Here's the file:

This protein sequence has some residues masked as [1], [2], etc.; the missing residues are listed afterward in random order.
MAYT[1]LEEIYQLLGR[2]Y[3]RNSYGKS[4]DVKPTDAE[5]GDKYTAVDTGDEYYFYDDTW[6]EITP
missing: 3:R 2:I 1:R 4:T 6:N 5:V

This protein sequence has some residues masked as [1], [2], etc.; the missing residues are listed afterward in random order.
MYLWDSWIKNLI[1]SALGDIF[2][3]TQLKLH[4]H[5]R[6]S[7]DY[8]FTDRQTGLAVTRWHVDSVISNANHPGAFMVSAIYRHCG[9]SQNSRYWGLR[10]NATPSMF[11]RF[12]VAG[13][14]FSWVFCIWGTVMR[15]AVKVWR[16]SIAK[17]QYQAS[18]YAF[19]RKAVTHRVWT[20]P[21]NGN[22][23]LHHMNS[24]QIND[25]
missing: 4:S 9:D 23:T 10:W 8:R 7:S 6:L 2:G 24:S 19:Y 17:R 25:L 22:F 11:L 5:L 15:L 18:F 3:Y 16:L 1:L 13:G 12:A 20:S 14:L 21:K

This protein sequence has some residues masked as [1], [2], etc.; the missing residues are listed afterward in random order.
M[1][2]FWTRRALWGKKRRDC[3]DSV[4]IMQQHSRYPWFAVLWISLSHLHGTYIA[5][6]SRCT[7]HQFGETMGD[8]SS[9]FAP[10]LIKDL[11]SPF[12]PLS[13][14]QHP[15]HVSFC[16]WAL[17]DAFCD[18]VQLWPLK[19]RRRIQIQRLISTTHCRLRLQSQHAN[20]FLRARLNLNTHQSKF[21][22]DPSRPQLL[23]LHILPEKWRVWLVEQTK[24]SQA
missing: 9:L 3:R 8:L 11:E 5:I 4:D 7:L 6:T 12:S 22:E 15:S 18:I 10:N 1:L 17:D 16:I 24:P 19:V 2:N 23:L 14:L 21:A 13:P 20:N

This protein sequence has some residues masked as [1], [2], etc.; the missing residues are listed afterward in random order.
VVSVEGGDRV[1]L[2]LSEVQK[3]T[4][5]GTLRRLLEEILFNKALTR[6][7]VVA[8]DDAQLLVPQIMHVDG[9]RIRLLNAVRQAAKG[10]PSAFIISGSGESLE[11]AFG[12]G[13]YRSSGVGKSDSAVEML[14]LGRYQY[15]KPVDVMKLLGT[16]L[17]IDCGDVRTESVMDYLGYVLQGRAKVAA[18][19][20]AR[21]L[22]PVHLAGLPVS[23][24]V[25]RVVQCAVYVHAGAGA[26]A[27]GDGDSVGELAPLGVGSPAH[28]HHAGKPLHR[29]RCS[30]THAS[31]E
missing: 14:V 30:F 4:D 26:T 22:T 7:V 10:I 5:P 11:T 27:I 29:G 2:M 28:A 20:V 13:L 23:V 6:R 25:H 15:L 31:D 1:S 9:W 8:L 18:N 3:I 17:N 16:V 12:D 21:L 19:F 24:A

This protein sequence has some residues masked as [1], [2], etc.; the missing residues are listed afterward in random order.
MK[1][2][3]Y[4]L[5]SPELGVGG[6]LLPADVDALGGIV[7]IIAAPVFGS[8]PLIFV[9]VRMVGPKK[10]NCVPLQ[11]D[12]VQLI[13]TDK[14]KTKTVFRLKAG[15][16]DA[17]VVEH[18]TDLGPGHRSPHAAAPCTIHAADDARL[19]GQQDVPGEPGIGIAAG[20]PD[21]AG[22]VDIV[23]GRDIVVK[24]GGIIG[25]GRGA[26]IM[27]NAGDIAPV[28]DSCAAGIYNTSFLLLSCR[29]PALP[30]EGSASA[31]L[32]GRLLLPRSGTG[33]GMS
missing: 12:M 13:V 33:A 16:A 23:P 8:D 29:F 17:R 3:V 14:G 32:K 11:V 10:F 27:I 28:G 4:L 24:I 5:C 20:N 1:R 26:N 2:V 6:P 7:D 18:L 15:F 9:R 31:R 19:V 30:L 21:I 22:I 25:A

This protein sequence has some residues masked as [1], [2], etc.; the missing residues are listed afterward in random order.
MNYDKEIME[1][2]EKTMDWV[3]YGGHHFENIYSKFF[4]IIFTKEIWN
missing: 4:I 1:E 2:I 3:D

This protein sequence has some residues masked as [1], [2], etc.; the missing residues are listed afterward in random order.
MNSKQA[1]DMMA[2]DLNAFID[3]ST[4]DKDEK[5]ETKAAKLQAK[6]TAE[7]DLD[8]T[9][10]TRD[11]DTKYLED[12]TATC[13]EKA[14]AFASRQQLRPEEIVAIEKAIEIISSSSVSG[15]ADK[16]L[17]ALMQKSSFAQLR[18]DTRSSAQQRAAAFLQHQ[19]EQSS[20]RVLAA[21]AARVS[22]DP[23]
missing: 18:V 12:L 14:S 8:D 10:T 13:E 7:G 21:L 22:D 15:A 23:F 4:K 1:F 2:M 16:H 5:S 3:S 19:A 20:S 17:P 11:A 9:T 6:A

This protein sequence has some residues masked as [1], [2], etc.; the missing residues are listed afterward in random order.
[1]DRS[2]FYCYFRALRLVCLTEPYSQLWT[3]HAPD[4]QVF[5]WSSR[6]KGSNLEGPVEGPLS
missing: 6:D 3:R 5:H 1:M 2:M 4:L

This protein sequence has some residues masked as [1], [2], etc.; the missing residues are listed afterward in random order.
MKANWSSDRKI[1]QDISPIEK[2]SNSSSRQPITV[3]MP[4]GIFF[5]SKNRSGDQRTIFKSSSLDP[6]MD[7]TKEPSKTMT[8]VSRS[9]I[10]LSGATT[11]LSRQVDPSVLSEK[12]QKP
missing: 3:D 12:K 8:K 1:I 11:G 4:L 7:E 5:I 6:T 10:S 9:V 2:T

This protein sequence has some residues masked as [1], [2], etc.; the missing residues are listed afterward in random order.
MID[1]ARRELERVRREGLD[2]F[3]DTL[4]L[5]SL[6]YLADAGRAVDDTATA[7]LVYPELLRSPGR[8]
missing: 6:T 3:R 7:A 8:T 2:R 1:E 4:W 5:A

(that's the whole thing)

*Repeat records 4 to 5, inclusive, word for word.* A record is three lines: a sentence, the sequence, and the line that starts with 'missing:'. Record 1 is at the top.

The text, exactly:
This protein sequence has some residues masked as [1], [2], etc.; the missing residues are listed afterward in random order.
VVSVEGGDRV[1]L[2]LSEVQK[3]T[4][5]GTLRRLLEEILFNKALTR[6][7]VVA[8]DDAQLLVPQIMHVDG[9]RIRLLNAVRQAAKG[10]PSAFIISGSGESLE[11]AFG[12]G[13]YRSSGVGKSDSAVEML[14]LGRYQY[15]KPVDVMKLLGT[16]L[17]IDCGDVRTESVMDYLGYVLQGRAKVAA[18][19][20]AR[21]L[22]PVHLAGLPVS[23][24]V[25]RVVQCAVYVHAGAGA[26]A[27]GDGDSVGELAPLGVGSPAH[28]HHAGKPLHR[29]RCS[30]THAS[31]E
missing: 14:V 30:F 4:D 26:T 22:T 7:V 10:I 5:P 11:T 27:I 29:G 2:M 28:A 20:V 13:L 23:V 6:R 25:H 15:L 31:D 1:S 9:W 8:L 18:N 3:I 17:N 16:V 12:D 21:L 19:F 24:A

This protein sequence has some residues masked as [1], [2], etc.; the missing residues are listed afterward in random order.
MK[1][2][3]Y[4]L[5]SPELGVGG[6]LLPADVDALGGIV[7]IIAAPVFGS[8]PLIFV[9]VRMVGPKK[10]NCVPLQ[11]D[12]VQLI[13]TDK[14]KTKTVFRLKAG[15][16]DA[17]VVEH[18]TDLGPGHRSPHAAAPCTIHAADDARL[19]GQQDVPGEPGIGIAAG[20]PD[21]AG[22]VDIV[23]GRDIVVK[24]GGIIG[25]GRGA[26]IM[27]NAGDIAPV[28]DSCAAGIYNTSFLLLSCR[29]PALP[30]EGSASA[31]L[32]GRLLLPRSGTG[33]GMS
missing: 12:M 13:V 33:A 16:A 23:P 8:D 29:F 17:R 3:V 14:G 32:K 11:V 10:F 27:I 28:G 4:L 24:I 5:C 20:N 1:R 26:N 2:V 6:P 7:D 18:L 15:F 9:R 31:R 19:V 30:L 21:I 22:I 25:A